### Observability Analysis

*Observability Analysis* has always been a key aspect of power system state estimation. Generally speaking, the observability analysis function executes before the state estimation is done in order to determine the boundaries of the estimation problem.
There are many texts and much literature available on the subject, especially with regard to

*traditional*, or

*non-linear* state estimation where SCADA serves as the data source. While the fundamental concepts are the same for the synchrophasor-only estimation problem, the observability analysis is somewhat different but also less complex.

With regard to PMU observability, every node in the network model can be classified into one of three states.

*Note that this classification does not take into account measurement redundancy*.

**Directly Observed** - A node can be directly observed when there is a voltage phasor measurement located at that node.
**Indirectly Observed** - A node can be indirectly observed under several scenarios. First, a node which is connected to a directly or indirectly observed node through a negligible impedance (i.e. a circuit breaker or a switch) is also indirectly observed.
Second, a node which is connected to a directly observed node through a series impedance (i.e. a transmission line or a transformer with known or estimated tap ratio) where the directly observed node has a current phasor leaving the node is also indirectly
observed. Finally, a node can also be indirectly observed if it is connected to an indirectly observed node if that node is a zero injection node and one or less current phasors are absent from the measurement set (i.e. the zero injection bus case, commonly
used for PMU placement optimizations). **Not Observed** - A node is unobserved if it has been included in the network model and does not meet any of the criteria for the above to classifications.

This is reflected in

**Phasor Analytics** with the

ObservationState Enumeration.

**Phasor Analytics** uses the concepts of a

*Substation* and

*Transmission Line* as little more than data containers for the network model. From an observability standpoint, the real network model is made up of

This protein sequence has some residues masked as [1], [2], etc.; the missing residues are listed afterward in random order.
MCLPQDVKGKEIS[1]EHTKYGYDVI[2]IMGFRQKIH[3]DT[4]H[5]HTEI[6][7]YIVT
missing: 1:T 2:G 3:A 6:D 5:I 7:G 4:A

*Nodes*, and

*Two Terminal Devices* (i.e.

*Circuit Breakers*,

*Switches*,

*Line Segments*,

*Transformers*). Observability analysis could be performed on the network level, but because of the convenience of the substation and transmission line models, the observability analysis is performed at the substation and transmission
line level and where the network is resolved to a collection of observed busses. This collection and its contents represents the solution set for the observability analysis for the linear estimator

### Substation Observability Analysis

The substation model is a set of collections of nodes, circuit breakers, switches, and transformers. Each node may be the parent of a voltage phasor measurement and each transformer may be the parent of a high side and low side current phasor measurement. To
perform the observability analysis, it is first necessary to represent the substation collections as a

*graph*. A graph is a very common data structure for representing networks; for more information see

Further Reading. For the case of the substation, the collection of nodes make of the

*vertex set* of the graph and the circuit breakers, switches, and transformers make up the

*edge set*.

*incomplete*